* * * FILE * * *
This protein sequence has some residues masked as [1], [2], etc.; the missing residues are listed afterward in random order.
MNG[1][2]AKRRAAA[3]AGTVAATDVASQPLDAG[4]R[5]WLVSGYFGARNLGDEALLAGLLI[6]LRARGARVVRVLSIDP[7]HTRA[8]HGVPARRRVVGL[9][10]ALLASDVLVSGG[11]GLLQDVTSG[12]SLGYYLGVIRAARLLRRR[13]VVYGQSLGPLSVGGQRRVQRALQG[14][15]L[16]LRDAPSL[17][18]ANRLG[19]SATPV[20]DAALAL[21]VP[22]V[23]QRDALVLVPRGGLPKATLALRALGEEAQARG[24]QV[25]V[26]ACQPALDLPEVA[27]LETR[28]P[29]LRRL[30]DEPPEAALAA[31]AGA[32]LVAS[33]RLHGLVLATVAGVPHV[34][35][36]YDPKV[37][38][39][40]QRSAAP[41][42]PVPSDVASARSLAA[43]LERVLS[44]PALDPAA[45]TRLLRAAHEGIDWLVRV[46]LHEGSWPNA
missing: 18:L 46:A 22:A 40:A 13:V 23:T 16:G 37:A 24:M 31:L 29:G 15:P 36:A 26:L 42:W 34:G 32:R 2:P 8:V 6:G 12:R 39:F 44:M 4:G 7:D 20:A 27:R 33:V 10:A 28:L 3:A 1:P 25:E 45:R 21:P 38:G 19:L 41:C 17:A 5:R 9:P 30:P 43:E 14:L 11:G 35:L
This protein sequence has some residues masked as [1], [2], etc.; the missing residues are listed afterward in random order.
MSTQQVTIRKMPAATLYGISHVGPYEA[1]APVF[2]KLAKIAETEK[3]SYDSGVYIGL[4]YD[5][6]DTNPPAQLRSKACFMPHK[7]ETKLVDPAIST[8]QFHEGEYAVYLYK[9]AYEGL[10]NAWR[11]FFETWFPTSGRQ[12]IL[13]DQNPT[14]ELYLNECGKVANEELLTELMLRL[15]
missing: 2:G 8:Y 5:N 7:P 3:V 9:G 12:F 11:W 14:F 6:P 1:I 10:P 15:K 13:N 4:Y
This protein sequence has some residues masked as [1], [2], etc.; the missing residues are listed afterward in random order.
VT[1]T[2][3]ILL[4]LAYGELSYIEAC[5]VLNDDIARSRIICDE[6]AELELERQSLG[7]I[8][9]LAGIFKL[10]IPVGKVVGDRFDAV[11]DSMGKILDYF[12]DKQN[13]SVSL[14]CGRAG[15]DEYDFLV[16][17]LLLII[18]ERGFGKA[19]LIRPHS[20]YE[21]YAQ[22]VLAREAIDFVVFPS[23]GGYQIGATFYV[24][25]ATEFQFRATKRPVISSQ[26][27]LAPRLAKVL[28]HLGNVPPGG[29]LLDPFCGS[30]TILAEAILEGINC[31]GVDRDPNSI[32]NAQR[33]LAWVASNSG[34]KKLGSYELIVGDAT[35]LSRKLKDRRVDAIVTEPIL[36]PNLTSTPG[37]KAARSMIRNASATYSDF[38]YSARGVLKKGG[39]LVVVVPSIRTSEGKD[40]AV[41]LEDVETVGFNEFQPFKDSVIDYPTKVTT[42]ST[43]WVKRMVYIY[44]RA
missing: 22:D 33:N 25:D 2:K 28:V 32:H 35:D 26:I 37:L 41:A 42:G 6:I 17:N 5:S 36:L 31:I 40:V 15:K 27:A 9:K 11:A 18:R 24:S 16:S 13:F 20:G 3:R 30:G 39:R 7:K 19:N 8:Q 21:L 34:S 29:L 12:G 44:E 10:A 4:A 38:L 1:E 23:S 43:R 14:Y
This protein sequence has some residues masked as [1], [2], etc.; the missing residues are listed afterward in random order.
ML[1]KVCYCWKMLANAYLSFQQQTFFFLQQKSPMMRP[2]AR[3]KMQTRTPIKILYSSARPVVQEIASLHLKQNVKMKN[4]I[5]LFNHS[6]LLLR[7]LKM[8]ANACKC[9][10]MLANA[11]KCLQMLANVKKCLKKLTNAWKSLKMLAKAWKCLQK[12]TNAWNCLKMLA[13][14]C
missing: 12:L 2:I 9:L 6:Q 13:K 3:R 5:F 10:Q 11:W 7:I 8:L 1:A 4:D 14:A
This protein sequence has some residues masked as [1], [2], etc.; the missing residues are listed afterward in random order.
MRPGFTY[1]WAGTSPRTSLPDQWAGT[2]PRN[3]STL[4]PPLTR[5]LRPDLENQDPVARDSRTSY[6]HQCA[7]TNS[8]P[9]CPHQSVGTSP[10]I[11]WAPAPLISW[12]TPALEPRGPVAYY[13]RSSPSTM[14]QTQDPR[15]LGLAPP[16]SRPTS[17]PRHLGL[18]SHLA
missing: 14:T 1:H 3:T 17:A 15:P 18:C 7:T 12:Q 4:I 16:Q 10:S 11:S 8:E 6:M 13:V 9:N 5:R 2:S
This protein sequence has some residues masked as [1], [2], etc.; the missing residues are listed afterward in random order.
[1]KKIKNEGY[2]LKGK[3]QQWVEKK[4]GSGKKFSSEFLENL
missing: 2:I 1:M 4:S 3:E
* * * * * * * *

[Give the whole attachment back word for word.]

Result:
This protein sequence has some residues masked as [1], [2], etc.; the missing residues are listed afterward in random order.
MNG[1][2]AKRRAAA[3]AGTVAATDVASQPLDAG[4]R[5]WLVSGYFGARNLGDEALLAGLLI[6]LRARGARVVRVLSIDP[7]HTRA[8]HGVPARRRVVGL[9][10]ALLASDVLVSGG[11]GLLQDVTSG[12]SLGYYLGVIRAARLLRRR[13]VVYGQSLGPLSVGGQRRVQRALQG[14][15]L[16]LRDAPSL[17][18]ANRLG[19]SATPV[20]DAALAL[21]VP[22]V[23]QRDALVLVPRGGLPKATLALRALGEEAQARG[24]QV[25]V[26]ACQPALDLPEVA[27]LETR[28]P[29]LRRL[30]DEPPEAALAA[31]AGA[32]LVAS[33]RLHGLVLATVAGVPHV[34][35][36]YDPKV[37][38][39][40]QRSAAP[41][42]PVPSDVASARSLAA[43]LERVLS[44]PALDPAA[45]TRLLRAAHEGIDWLVRV[46]LHEGSWPNA
missing: 18:L 46:A 22:A 40:A 13:V 23:T 16:G 37:A 24:M 31:L 29:G 15:P 36:A 26:L 42:W 34:G 32:R 2:P 8:V 6:G 12:R 39:F 44:M 4:G 7:D 20:A 27:R 33:V 10:A 28:L 3:A 1:P 25:E 45:R 21:P 38:G 19:L 41:C 17:A 5:R 9:P 30:P 43:E 14:L 11:G 35:L
This protein sequence has some residues masked as [1], [2], etc.; the missing residues are listed afterward in random order.
MSTQQVTIRKMPAATLYGISHVGPYEA[1]APVF[2]KLAKIAETEK[3]SYDSGVYIGL[4]YD[5][6]DTNPPAQLRSKACFMPHK[7]ETKLVDPAIST[8]QFHEGEYAVYLYK[9]AYEGL[10]NAWR[11]FFETWFPTSGRQ[12]IL[13]DQNPT[14]ELYLNECGKVANEELLTELMLRL[15]
missing: 2:G 8:Y 5:N 7:P 3:V 9:G 12:F 11:W 14:F 6:P 1:I 10:P 15:K 13:N 4:Y
This protein sequence has some residues masked as [1], [2], etc.; the missing residues are listed afterward in random order.
VT[1]T[2][3]ILL[4]LAYGELSYIEAC[5]VLNDDIARSRIICDE[6]AELELERQSLG[7]I[8][9]LAGIFKL[10]IPVGKVVGDRFDAV[11]DSMGKILDYF[12]DKQN[13]SVSL[14]CGRAG[15]DEYDFLV[16][17]LLLII[18]ERGFGKA[19]LIRPHS[20]YE[21]YAQ[22]VLAREAIDFVVFPS[23]GGYQIGATFYV[24][25]ATEFQFRATKRPVISSQ[26][27]LAPRLAKVL[28]HLGNVPPGG[29]LLDPFCGS[30]TILAEAILEGINC[31]GVDRDPNSI[32]NAQR[33]LAWVASNSG[34]KKLGSYELIVGDAT[35]LSRKLKDRRVDAIVTEPIL[36]PNLTSTPG[37]KAARSMIRNASATYSDF[38]YSARGVLKKGG[39]LVVVVPSIRTSEGKD[40]AV[41]LEDVETVGFNEFQPFKDSVIDYPTKVTT[42]ST[43]WVKRMVYIY[44]RA
missing: 22:D 33:N 25:D 2:K 28:V 32:H 35:D 26:I 37:L 41:A 42:G 6:I 17:N 5:S 36:L 31:I 40:V 15:K 27:A 9:K 11:A 18:R 24:S 16:S 13:F 20:G 3:R 30:G 39:R 7:K 19:N 8:Q 21:L 34:S 29:L 12:G 44:E 10:A 4:A 38:L 1:E 23:S 43:R 14:Y
This protein sequence has some residues masked as [1], [2], etc.; the missing residues are listed afterward in random order.
ML[1]KVCYCWKMLANAYLSFQQQTFFFLQQKSPMMRP[2]AR[3]KMQTRTPIKILYSSARPVVQEIASLHLKQNVKMKN[4]I[5]LFNHS[6]LLLR[7]LKM[8]ANACKC[9][10]MLANA[11]KCLQMLANVKKCLKKLTNAWKSLKMLAKAWKCLQK[12]TNAWNCLKMLA[13][14]C
missing: 12:L 2:I 9:L 6:Q 13:K 3:R 5:F 10:Q 11:W 7:I 8:L 1:A 4:D 14:A
This protein sequence has some residues masked as [1], [2], etc.; the missing residues are listed afterward in random order.
MRPGFTY[1]WAGTSPRTSLPDQWAGT[2]PRN[3]STL[4]PPLTR[5]LRPDLENQDPVARDSRTSY[6]HQCA[7]TNS[8]P[9]CPHQSVGTSP[10]I[11]WAPAPLISW[12]TPALEPRGPVAYY[13]RSSPSTM[14]QTQDPR[15]LGLAPP[16]SRPTS[17]PRHLGL[18]SHLA
missing: 14:T 1:H 3:T 17:A 15:P 18:C 7:T 12:Q 4:I 16:Q 10:S 11:S 8:E 6:M 13:V 9:N 5:R 2:S
This protein sequence has some residues masked as [1], [2], etc.; the missing residues are listed afterward in random order.
[1]KKIKNEGY[2]LKGK[3]QQWVEKK[4]GSGKKFSSEFLENL
missing: 2:I 1:M 4:S 3:E